Friday, July 7, 2017

Friday Night Steam

We're off to Poland tonight! All aboard for a great video!

Published on Apr 10, 2014
UPDATE: Since May 2017 the regular steam engine hauled trains are back in daily service!

Until April 1th 2014 for over 100 years steam engine hauled regular trains have been running between the polish cities of Wolsztyn and Leszno. Commonly known as Plandampf. On April 1th 2014 Poland stopped being the only place in Europe, were normal gauge steam locomotives were used in
everyday service.

Feb/Mar 2014

PKP Class Ol49 (Locomotive Class), Wolsztyn (City/Town/Village), Leszno (City/Town/Village), Rail Transport (Industry), Railway, Steam,Train ,Steam Locomotive, wolsztyn, ol49-69, leszno, parowóz, parowozownia, bw wolsztyn, Poland, Polska, dampflok, dampflokomotive, polen, Trains

After WWII, most numerous passenger locomotives in the PKP inventory were elderly Ok1 (Prussian class P8) and Ok22 (its direct derivative, built in Poland on the basis of German design). Their combined number exceeded 500. These machines, despite their age, still proved very useful, especially with light local trains. Their tractive effort was, however, comparatively low in view of growing demands, and economy left something to be desired, particularly due to low boiler pressure of only 12 bar – the principal shortcoming of these otherwise very successful and reliable machines. New and modern locomotive for such service was thus necessary.
Design of the new machine, designated Ol49, was submitted by the Fablok factory of Chrzanów and accepted in 1950. Axle arrangement was changed from 2-3-0 to 1-3-1, in order to accommodate wide firebox (intended to burn low-grade coal) and at the same time keep axle load within moderate limits. Such arrangement was not very widespread in Europe, at least with passenger locomotives; only Austrian and Hungarian railways ordered 1-3-1s in considerable quantities. It was more popular in the USA (known there as Prairie), but few, if any, line locomotives of that layout were built there after 1910: Pacifics ran better at higher speeds and Mikados were better balanced. Single-axle lead truck (in the case of Ol49, of Krauss-Helmholtz type) resulted in somehow uneasy running, the more so that the main rod was usually connected to the second pair of drivers, located near the center of gravity, so that such machines were prone to yaw. Moreover, Prairies were usually ‘tail-heavy’. In Ol49, weight distribution was almost perfect (17.0 tonnes on each driven axle and 15.95 tonnes on each idle axe in working order), but there was some tendency to slip, as coupled axes were shifted forward and power was transmitted to the second pair of drivers by a short main rod. For these reasons, Pacifics were preferred with passenger trains, but it was difficult to accommodate large firebox with this layout without considerable increase in length.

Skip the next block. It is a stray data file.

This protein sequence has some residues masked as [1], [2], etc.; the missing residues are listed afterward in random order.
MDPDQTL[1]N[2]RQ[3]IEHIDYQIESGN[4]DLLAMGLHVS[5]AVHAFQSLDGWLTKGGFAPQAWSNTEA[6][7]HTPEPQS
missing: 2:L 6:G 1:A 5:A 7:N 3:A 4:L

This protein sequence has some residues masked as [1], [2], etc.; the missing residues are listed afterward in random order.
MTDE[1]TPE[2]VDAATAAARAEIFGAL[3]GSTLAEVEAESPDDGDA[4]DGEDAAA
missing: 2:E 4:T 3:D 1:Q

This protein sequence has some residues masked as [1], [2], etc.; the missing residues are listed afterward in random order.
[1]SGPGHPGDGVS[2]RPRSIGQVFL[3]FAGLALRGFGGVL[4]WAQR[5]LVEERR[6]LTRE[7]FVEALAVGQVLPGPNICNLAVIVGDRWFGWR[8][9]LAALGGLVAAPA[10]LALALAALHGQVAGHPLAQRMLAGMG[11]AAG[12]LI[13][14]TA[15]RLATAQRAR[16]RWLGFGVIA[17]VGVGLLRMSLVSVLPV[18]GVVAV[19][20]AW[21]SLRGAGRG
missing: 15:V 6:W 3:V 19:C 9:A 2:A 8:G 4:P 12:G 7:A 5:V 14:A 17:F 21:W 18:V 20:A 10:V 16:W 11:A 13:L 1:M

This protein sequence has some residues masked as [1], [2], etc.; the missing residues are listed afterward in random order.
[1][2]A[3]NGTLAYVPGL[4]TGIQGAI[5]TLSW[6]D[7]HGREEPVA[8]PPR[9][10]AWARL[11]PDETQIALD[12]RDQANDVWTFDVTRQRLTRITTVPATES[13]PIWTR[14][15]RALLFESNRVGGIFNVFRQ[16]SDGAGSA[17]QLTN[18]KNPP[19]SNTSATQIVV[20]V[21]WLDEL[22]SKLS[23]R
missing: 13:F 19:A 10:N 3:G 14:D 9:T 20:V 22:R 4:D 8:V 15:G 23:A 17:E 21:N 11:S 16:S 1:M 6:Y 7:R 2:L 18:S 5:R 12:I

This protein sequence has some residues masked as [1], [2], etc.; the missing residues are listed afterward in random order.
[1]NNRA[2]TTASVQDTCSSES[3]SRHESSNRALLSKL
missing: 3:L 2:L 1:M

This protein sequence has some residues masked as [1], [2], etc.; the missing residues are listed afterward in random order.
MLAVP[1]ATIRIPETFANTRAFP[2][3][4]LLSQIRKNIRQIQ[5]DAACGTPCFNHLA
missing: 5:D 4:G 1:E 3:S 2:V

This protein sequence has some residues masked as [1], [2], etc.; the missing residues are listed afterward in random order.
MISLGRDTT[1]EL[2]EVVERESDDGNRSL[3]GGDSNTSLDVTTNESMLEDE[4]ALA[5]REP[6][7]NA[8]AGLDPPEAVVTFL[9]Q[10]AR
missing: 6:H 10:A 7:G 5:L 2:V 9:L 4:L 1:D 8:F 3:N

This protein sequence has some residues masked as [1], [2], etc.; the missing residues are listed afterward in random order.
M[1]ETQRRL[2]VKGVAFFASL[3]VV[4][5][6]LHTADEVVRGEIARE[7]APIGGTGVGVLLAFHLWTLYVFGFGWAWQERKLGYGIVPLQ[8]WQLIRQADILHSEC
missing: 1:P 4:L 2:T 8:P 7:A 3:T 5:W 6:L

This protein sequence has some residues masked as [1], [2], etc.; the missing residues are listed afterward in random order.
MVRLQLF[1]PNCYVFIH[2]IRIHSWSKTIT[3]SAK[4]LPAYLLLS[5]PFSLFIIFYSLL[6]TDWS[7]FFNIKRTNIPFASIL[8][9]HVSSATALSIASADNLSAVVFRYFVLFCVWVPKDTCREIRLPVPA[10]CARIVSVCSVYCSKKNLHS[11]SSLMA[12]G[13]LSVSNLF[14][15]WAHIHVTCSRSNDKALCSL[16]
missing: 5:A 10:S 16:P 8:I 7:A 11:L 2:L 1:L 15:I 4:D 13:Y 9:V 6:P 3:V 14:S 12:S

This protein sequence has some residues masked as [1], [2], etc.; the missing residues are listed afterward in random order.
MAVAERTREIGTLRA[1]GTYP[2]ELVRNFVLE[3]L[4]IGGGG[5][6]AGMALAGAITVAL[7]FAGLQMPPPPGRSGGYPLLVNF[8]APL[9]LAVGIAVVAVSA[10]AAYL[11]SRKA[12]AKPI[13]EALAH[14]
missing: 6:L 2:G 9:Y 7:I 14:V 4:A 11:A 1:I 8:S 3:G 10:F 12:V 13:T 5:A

As far as speed and weight were concerned, Ol49 was in the same category as its predecessors, weighting in working order 82.9 tonnes without tender (Ok1 and Ok22 – 78.2 and 78.9 tonnes, respectively) and having the same maximum speed set at 100 km/h. Boiler pressure was, however, increased to 16 bar and rated power was, in comparison with the Ok1, about 40 percent higher. This gave considerably better economy, but with smaller cylinder diameter (reduced from 575 to 500 mm – the smallest in Polish passenger engines) tractive effort was in fact slightly lower. Experience gained with earlier locomotives built by Fablok right after the war, namely Ty45 and Pt47, was used to a great extent, and certain features were patterned upon those of American Ty246s, which certainly influenced Polish locomotive design. In fact, Ol49 was to have belonged to the family of six post-war normalized Polish locomotives, of which two never materialized.